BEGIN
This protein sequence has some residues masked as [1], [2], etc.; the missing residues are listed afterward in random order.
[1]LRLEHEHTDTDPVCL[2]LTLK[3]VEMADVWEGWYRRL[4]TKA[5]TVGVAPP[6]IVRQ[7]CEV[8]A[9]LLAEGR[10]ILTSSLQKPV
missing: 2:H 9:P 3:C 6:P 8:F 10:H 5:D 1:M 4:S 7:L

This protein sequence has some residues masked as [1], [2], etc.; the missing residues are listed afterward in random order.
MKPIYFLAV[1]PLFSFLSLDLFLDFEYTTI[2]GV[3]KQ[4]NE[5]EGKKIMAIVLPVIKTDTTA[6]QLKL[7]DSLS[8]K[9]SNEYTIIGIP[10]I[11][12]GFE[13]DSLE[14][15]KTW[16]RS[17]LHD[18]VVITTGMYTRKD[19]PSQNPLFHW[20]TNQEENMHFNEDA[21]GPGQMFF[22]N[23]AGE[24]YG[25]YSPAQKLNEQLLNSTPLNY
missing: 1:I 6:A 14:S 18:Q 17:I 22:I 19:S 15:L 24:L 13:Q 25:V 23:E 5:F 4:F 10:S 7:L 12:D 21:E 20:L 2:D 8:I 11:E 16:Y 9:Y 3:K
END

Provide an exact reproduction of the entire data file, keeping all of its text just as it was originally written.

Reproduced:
This protein sequence has some residues masked as [1], [2], etc.; the missing residues are listed afterward in random order.
[1]LRLEHEHTDTDPVCL[2]LTLK[3]VEMADVWEGWYRRL[4]TKA[5]TVGVAPP[6]IVRQ[7]CEV[8]A[9]LLAEGR[10]ILTSSLQKPV
missing: 2:H 9:P 3:C 6:P 8:F 10:H 5:D 1:M 4:S 7:L

This protein sequence has some residues masked as [1], [2], etc.; the missing residues are listed afterward in random order.
MKPIYFLAV[1]PLFSFLSLDLFLDFEYTTI[2]GV[3]KQ[4]NE[5]EGKKIMAIVLPVIKTDTTA[6]QLKL[7]DSLS[8]K[9]SNEYTIIGIP[10]I[11][12]GFE[13]DSLE[14][15]KTW[16]RS[17]LHD[18]VVITTGMYTRKD[19]PSQNPLFHW[20]TNQEENMHFNEDA[21]GPGQMFF[22]N[23]AGE[24]YG[25]YSPAQKLNEQLLNSTPLNY
missing: 1:I 6:A 14:S 18:Q 17:I 22:I 19:S 15:L 24:L 13:Q 25:V 23:E 5:F 4:F 10:S 7:L 12:D 21:E 20:L 2:D 8:I 11:E 16:Y 9:Y 3:K